10. Now here's a slab of utterly downbeat and seismically beautiful chords, My Dying Bride's Turn Loose the Swans. Hey, despite what you see on television sitcoms, marriage ain't all bliss -- not all of us are as handsome as Jim Belushi -- especially between two stubborn assholes such as my sometimes-better-half and I, and I needed my escape valves, my flights of fancy. Plus doom is cheaper than drugs. That's being a smart consumer.
11. Opeth's Morningrise blew me away because it has everything that keeps me throwing horns: long, emotional songs, multi-part structures, myraid time and tempo changes, loud riffs, lyrics that stray away from the standard fodder, a tenebrous sonic poetry. In other words, if I had musical ability, this is what I would want my band to sound like. I'm always listening to these guys.
12. This album came out just a bit after the Summer of Bun: The Sequel, but the wonderfully somber, neo-medieval folk strains of Unto Ashes' Moon Oppose Moon perfectly reflected my mood in its wake. What was it like to be twenty-five? I couldn't tell you. We were still young and stupid and most importantly, poor. Now we're older, generally less stupid and relatively less poor and our 16- and 10-year olds, though truly odd in lovely ways that mirror both their insane mother and completely rational and patriotic father --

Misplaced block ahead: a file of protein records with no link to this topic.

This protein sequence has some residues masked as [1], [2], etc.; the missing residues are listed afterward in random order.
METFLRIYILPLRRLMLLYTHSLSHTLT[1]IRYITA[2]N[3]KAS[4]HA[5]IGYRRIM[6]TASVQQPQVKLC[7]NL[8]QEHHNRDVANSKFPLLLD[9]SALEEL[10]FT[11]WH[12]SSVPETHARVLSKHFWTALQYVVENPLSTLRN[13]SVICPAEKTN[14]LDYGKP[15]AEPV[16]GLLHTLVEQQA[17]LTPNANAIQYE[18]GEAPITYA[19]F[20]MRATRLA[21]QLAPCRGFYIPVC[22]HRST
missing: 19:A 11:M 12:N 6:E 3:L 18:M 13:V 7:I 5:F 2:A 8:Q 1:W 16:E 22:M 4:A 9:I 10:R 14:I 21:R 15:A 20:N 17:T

"You honestly think they'll buy that?"
-- seem well-adjusted enough to eventually hold down a cubicle job without resorting to shooting up the office. Yay, us.
13. The White Stripes' De Stijl might not be their best, but so many of the tracks stuck in my craw, the hopefully sad chords of I'm Bound to Pack It Up exuding the same sonic sentiment as the old Van Halen track In a Simple Rhyme. Just a great fucking album.
14. Hold a gun to my head and I'll tell you that Katatonia's Last Fair Deal Gone Down is probably their finest hour I guess, but Viva Emptiness holds quite a special place for reasons that remain under wraps, no matter how juicy, tawdry and sordid the surrounding details may in fact be, carefully distilled into poorly-written verse that makes the crap I toss up here nowadays seem like Byron.
"It was bad."
15. Nicki Jaine's Of Pigeons and Other Curiosities. [continues zipping lips]
"You've gotta say something."
It's a fucking great, sardonic, bitterly romantic singer-songwriter album. Go buy it. I really should review the damn thing, because, having spun it probably hundreds of times, any such review would no longer qualify as masturbatory self-congratulation. En plus, she's finally coming out with a new album this year. Praise be unto the muses.
Alright, I've been indicted on mail fraud charges.
I'm required by law to tag people -- part of my plea deal with the feds -- so here are the victims:
La Belette Rouge (Sorry, no Morrissey allowed)